The nation's No. 1 restaurant chain throws its weight around in the form of a $425 million-plus advertising budget and a promotional spending war chest that netted the company a 10-year exclusivity tie-in deal with Walt Disney Co.
One individual behind that power is Brad Ball, senior VP-marketing USA at McDonald's, the heir apparent to David Green, worldwide senior VP-marketing.
It's no coincidence that McDonald's began to shake up its advertising in 1995, the same year Mr. Ball joined McDonald's. The biggest shift occurred when the company went outside its normal stable of agencies to assign the $75 million Arch Deluxe burger business to Fallon McElligott, Minneapolis.
Although no one knows for certain, Mr. Ball has been said to be planning to shift some business among McDonald's agencies to symbolically punish national agency Leo Burnett USA, Chicago, for a $20 million-plus shortfall in media buying last year. What is for sure is the overall impression that Mr. Ball is giving McDonald's shops: that no assignment is a sure thing.
Another sign that it was no longer business-as-usual was McDonald's linkup with Disney for a 10-year exclusive deal with their movie, home video and other properties. Giving the deal even more impact was the fact that it was snatched from rival Burger King Corp.
Burger King, however, hardly sat still for all the leader's actions.
Guided by Paul Clayton, exec VP-worldwide marketing, the chain fought back against Arch Deluxe with a smartly targeted ad campaign. Set to familiar tunes such as "Still the One," the TV spots show scenes of a Whopper being built. Superimposed on the screen are the words: "McDonald's may try and romance you with a new burger. But there's nothing like an old flame."
"We were looking for ways to more emotionally connect with consumers and be more relevant," says Mr. Clayton, who put BK's $250 million budget to work on the new advertising that plays off the long-running theme, "Get your burger's worth."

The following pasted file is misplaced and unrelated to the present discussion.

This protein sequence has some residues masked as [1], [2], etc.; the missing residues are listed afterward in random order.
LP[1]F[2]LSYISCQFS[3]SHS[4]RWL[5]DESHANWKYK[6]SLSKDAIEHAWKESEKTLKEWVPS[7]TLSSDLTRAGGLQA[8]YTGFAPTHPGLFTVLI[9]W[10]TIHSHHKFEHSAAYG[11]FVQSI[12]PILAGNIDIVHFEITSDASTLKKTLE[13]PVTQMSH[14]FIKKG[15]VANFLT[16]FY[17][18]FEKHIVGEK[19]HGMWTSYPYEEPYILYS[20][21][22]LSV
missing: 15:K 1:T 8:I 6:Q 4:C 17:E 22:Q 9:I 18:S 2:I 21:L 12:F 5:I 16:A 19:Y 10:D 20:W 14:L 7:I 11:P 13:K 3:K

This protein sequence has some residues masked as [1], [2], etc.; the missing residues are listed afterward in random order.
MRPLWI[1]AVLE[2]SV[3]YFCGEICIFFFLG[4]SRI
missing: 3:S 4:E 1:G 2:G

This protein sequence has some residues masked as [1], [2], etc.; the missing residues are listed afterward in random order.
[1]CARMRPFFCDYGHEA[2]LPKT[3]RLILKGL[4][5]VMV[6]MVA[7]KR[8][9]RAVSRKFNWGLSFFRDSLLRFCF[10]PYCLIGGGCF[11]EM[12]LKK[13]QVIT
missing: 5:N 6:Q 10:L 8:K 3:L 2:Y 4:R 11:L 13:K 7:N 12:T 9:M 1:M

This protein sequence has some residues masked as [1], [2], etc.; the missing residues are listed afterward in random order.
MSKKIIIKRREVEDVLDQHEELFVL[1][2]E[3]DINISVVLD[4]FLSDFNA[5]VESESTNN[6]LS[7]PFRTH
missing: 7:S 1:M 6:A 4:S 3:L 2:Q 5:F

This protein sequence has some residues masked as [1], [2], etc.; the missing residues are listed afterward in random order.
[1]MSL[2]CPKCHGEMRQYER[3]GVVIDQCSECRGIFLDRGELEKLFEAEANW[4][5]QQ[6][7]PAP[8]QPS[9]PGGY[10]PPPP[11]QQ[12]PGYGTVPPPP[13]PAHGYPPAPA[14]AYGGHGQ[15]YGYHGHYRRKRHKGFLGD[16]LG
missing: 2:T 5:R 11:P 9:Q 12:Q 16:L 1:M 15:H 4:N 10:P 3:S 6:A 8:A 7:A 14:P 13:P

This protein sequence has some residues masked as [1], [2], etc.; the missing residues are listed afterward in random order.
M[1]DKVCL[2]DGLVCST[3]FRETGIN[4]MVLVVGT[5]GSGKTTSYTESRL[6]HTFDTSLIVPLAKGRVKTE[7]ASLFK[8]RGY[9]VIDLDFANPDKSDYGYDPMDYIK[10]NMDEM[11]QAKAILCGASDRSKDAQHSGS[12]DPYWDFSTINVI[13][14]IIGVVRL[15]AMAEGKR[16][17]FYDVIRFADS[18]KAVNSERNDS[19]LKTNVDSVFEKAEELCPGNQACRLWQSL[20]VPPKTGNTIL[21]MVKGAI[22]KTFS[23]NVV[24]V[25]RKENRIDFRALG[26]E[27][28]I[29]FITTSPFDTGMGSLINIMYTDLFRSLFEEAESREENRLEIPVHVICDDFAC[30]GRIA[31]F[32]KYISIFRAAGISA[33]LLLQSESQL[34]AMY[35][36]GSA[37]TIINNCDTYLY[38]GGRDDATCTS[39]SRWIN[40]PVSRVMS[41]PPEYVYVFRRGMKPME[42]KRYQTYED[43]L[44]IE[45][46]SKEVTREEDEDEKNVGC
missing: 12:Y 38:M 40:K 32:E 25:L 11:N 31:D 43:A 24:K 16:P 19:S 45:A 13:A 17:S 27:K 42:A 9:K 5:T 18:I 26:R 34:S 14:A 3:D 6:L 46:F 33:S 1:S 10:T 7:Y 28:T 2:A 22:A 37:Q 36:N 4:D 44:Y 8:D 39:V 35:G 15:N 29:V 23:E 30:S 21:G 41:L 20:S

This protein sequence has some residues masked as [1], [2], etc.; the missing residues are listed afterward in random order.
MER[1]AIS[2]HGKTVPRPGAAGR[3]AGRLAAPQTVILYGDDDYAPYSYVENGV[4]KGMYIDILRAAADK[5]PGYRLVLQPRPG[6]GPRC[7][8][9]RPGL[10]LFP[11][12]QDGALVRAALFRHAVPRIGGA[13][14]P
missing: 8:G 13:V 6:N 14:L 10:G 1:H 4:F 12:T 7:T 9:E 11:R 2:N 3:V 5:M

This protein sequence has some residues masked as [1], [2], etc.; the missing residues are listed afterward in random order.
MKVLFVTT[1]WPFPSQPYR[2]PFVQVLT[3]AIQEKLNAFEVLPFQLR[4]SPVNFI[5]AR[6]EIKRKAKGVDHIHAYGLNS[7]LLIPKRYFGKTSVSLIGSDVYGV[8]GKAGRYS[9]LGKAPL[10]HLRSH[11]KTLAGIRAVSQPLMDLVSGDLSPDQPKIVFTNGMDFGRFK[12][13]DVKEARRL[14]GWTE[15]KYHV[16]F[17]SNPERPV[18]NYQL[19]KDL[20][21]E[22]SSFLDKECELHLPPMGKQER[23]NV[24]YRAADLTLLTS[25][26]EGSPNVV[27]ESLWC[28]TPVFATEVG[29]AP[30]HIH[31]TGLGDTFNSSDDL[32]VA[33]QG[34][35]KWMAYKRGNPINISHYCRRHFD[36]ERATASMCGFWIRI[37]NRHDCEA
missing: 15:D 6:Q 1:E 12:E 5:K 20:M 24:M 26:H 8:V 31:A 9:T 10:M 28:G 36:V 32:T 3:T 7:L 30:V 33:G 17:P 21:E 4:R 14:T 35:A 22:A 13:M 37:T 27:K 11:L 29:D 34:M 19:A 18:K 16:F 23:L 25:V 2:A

The strategy worked, at least initially-BK franchisees reported traffic up 11% while McDonald's Arch Deluxe blitz was on. It couldn't be learned if that trend continued through the summer.
Some analysts and observers, however, say they believe Arch Deluxe wasn't so much a competitive strike against BK as it was against Wendy's International.
In fact, although Wendy's ad budget, at an estimated $165 million, pales in comparison to McDonald's, its ad strategy featuring founder Dave Thomas and overseen by Exec VP-Marketing Charlie Rath, 60, is envied by rivals.
Mr. Rath says the reasoning behind the advertising is very simple.
"We're outspent with a boxcar of dollars" by McDonald's and BK, he says. "And the competition is giving away free this and free that."
So to stand out in the crowd, the No. 5 restaurant chain (behind McDonald's, BK, Pizza Hut and Taco Bell, according to consultancy Technomic Inc.) needed a standout idea and spokesman, which it found in the folksy Mr. Thomas.
"Maybe it's not the highest-decibel spot out there but it registers with people as a working-man's campaign," says Mr. Rath.
Not only that, but the advertising campaign is in its eighth year and Mr. Thomas has created 500 spots, making it probably the most consistent in the category.